Next, histological sections of the main draining LNs were stained with anti-CD35 to identify the FDC networks, to confirm that the focal accumulations observed in the LNs of immunized animals are in fact in B cell follicles. We observed the accumulation of nanoparticle immunogen, but not free trimer, in and around B cell follicles (Fig. 5d). Free trimer was instead detected at low levels in the interior medullary regions of LNs, which may indicate uptake by DC-SIGN+ macrophages, as suggested by Park et al.20. By co-staining the histological sections of draining LNs with the proliferation marker Ki67, we detected GC induction in both trimer and nanoparticle-immunized animals at day 7 (Fig. 5d). However, free trimer was only detected in follicles very infrequently, suggesting very low levels of antigen in the GCs, while substantial levels of the nanoparticle-presented trimer were found in these sites. Thus, formation of protein nanoparticles with as few as four Env trimers was sufficient to significantly alter immunogen trafficking in NHPs and increase delivery to B cell follicles.
Availability of antigen in GCs is critical for affinity maturation of the B cell response, but delivery of immunogens to follicles (and subsequent GCs) in a primary immunization is often inefficient for soluble antigens. This is particularly true for soluble HIV Env trimer immunogens, which have been reported in mice to localize to interfollicular macrophages20,36. Efficient immunogen delivery to follicles may be critical because antigens are rapidly degraded in vivo44; hence, the availability of neutralizing epitopes likely decays over time. Here, we tested two different approaches aiming to promote complement-mediated delivery of Env trimer immunogens to follicles: (1) in vivo formation of ICs with a passively transferred anti-Env mAb, and (2) generation of self-assembling protein nanoparticles displaying four copies of stabilized Env trimers. We found that both IC and nanoparticle immunization approaches led to a concentration of antigen ringing the periphery of B cell follicles in the draining LNs of NHPs. Light sheet imaging of whole cleared LNs revealed that both immunization strategies led to accumulation of the immunogens in follicles throughout the entire LN tissue, concentrating in as many as 500 follicles in a single draining LN. While both IC and NP immunization have been previously reported to enhance output measures of the humoral immune response to subunit vaccines, our data provide evidence in the closest animal model to humans that these immunization strategies alter immunogen trafficking in a manner that may help drive effective B cell responses.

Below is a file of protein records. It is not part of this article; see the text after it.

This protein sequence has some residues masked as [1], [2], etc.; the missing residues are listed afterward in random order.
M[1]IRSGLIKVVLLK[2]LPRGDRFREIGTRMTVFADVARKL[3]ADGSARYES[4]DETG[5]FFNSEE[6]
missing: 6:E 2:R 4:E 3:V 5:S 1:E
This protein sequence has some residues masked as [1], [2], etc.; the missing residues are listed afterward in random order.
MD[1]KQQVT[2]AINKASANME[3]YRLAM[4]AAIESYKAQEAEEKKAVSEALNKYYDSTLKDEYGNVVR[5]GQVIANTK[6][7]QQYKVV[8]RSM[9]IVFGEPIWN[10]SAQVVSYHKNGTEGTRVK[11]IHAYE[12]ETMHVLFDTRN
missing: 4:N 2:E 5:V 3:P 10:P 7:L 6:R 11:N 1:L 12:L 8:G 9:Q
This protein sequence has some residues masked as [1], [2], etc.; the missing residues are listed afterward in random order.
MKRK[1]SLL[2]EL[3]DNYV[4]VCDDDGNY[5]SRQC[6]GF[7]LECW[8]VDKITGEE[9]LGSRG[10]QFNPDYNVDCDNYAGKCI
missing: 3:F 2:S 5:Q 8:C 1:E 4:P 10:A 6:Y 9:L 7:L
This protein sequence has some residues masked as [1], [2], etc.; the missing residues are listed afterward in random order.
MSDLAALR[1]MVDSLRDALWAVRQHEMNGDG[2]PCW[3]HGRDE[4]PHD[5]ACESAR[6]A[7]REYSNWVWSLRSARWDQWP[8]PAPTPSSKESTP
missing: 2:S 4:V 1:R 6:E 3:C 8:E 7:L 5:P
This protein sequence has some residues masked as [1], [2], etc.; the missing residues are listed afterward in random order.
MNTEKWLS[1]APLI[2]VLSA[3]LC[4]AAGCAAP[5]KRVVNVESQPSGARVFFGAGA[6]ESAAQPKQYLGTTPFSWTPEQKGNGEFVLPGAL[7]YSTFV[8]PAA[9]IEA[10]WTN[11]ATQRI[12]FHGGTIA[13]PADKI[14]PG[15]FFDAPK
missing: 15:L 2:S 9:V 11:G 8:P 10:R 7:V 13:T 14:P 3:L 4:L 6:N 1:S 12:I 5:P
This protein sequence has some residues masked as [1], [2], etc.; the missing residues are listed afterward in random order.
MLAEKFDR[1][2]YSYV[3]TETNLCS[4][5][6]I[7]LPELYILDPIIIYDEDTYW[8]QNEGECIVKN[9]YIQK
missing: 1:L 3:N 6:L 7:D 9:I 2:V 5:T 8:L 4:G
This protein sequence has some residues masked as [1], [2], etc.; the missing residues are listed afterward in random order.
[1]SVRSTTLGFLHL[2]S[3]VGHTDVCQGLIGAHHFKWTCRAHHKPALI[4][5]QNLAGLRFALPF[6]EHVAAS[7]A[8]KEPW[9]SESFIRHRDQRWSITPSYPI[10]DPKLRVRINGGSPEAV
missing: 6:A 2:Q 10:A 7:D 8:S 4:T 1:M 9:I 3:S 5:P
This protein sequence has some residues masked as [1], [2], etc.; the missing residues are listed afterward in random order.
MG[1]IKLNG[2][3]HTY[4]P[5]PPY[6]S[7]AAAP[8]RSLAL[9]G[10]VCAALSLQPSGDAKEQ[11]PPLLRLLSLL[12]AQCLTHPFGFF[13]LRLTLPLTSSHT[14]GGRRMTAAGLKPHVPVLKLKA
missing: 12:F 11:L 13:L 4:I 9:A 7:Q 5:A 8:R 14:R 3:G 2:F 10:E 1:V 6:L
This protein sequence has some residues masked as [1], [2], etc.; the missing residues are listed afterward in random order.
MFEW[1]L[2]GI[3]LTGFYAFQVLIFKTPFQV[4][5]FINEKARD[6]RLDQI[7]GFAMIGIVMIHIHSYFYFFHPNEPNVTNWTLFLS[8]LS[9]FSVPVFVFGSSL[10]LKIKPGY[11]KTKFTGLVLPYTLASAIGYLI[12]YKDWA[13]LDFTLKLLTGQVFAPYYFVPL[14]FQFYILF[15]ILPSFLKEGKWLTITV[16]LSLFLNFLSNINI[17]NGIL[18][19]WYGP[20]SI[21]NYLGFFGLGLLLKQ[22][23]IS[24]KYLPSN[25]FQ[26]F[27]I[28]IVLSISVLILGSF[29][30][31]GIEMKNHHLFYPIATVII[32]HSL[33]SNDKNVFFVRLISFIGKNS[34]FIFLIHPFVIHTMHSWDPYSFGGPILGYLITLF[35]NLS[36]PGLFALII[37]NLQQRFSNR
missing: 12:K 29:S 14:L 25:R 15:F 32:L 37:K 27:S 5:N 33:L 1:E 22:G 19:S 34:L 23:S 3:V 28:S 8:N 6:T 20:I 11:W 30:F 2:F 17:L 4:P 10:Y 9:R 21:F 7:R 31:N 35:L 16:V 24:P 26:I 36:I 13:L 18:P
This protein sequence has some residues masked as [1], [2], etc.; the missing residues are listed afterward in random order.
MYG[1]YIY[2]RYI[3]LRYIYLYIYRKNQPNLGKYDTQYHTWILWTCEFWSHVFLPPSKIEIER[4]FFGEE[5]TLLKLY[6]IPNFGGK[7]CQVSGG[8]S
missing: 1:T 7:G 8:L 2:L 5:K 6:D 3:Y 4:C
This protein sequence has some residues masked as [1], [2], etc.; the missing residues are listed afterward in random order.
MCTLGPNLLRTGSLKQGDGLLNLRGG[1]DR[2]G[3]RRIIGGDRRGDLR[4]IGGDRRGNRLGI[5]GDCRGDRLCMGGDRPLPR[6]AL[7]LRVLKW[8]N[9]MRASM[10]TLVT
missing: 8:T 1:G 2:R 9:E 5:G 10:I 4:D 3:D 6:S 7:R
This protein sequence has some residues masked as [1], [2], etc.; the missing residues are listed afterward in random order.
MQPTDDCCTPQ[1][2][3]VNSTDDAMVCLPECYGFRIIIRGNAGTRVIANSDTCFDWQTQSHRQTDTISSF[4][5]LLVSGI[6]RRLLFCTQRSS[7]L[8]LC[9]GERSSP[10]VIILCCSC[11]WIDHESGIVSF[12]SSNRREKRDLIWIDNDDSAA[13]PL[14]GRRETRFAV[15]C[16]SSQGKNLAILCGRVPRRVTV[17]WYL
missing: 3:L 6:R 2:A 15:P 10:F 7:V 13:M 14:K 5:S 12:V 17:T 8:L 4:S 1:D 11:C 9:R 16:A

Extensive progress has been made in the past 10 years in the engineering of stable soluble forms of the HIV Env protein that faithfully replicate the antigenic structure of the native viral Env for potential use in a subunit vaccine5,6,7,9,10,45. However, it has been shown that glycans of soluble Env trimers are recognized by SIGN-R1-expressing macrophages in LNs, leading to the capture of Env immunogens in interfollicular regions of LNs following immunization20,36. Env immunogen accumulation on FDCs has been demonstrated by using novel immunization strategies that deliver antigen over time periods of several weeks through implanted osmotic pumps or repeated injections46,47, but such strategies may not be clinically practical.
IC vaccines have been studied for many years preclinically28 and have also entered clinical trials31,32,48. In the setting of HIV vaccines, complexation with mAbs has been used to alter the accessibility of neutralizing vs. non-neutralizing epitopes or alter conformations of the immunogen, promoting B cell responses against neutralizing epitopes28. Motivated by the recent findings that the base of Env trimers is a highly immunodominant non-neutralizing target on SOSIP immunogens46,49,50, we utilized a mAb isolated from macaques recognizing a base epitope for IC formation, with the goal of masking humoral responses against the base. To allow for the in vivo formation of ICs, we preinjected animals i.v. (i.e., passively immunized) with the base-specific RM19R mAb 24 h prior to antigen administration. While many preclinical studies of IC immunization employ ICs formed ex vivo prior to injection to conserve antibody27,51, the passive mAb administration used here was selected to both test the impact of monoclonal Ab IC formation on immunogen trafficking and model potential effects of boosting animals with pre-existing anti-trimer antibody. Furthermore, we believe this represents an important model for how IC formation affects subunit vaccines, especially for those in which patients likely have pre-existing immunity (e.g., influenza virus and respiratory syncytial virus).